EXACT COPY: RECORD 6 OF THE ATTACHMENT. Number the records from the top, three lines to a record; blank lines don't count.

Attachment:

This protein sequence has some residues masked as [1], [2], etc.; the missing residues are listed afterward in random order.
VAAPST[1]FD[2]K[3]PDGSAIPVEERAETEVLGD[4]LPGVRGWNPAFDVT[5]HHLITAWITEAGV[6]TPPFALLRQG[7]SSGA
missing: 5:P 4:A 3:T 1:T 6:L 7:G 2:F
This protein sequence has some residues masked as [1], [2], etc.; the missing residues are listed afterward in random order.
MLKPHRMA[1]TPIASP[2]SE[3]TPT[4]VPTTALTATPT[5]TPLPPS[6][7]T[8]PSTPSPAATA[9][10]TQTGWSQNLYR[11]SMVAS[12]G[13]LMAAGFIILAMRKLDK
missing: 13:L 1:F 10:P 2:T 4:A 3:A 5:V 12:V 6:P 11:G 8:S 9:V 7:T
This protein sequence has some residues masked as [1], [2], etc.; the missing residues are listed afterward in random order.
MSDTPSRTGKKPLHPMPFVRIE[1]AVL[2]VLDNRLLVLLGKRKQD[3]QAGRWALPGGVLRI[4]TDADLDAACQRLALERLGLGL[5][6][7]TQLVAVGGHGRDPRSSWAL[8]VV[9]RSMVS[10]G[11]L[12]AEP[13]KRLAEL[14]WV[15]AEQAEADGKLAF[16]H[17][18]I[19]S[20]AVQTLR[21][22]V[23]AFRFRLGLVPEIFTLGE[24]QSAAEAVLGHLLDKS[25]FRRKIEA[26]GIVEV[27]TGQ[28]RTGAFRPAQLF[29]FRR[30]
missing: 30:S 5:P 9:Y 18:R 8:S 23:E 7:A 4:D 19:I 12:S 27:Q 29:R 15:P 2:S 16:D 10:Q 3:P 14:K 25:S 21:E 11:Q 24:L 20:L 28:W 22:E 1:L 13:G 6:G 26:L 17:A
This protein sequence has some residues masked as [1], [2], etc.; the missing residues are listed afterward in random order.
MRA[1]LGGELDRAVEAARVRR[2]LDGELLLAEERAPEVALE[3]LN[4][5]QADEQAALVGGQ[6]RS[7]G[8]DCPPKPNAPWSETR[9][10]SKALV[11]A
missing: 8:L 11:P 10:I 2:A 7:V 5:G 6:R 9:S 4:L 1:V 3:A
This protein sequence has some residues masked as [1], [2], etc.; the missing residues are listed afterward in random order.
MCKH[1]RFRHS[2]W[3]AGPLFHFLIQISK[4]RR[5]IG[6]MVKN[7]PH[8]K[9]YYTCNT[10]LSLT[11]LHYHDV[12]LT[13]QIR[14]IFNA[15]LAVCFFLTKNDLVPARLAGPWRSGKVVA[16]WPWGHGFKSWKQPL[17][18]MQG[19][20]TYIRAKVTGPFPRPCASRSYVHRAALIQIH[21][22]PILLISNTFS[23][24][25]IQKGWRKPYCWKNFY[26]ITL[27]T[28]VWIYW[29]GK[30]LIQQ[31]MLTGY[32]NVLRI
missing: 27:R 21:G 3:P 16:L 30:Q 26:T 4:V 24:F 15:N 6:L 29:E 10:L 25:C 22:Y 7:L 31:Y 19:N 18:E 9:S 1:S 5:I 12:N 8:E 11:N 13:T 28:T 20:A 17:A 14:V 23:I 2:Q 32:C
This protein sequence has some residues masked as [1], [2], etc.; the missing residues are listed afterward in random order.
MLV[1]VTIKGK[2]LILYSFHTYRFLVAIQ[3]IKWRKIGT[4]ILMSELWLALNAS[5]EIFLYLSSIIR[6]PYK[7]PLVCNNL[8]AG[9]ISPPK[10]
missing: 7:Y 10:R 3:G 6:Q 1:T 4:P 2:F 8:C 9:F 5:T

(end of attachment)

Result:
This protein sequence has some residues masked as [1], [2], etc.; the missing residues are listed afterward in random order.
MLV[1]VTIKGK[2]LILYSFHTYRFLVAIQ[3]IKWRKIGT[4]ILMSELWLALNAS[5]EIFLYLSSIIR[6]PYK[7]PLVCNNL[8]AG[9]ISPPK[10]
missing: 7:Y 10:R 3:G 6:Q 1:T 4:P 2:F 8:C 9:F 5:T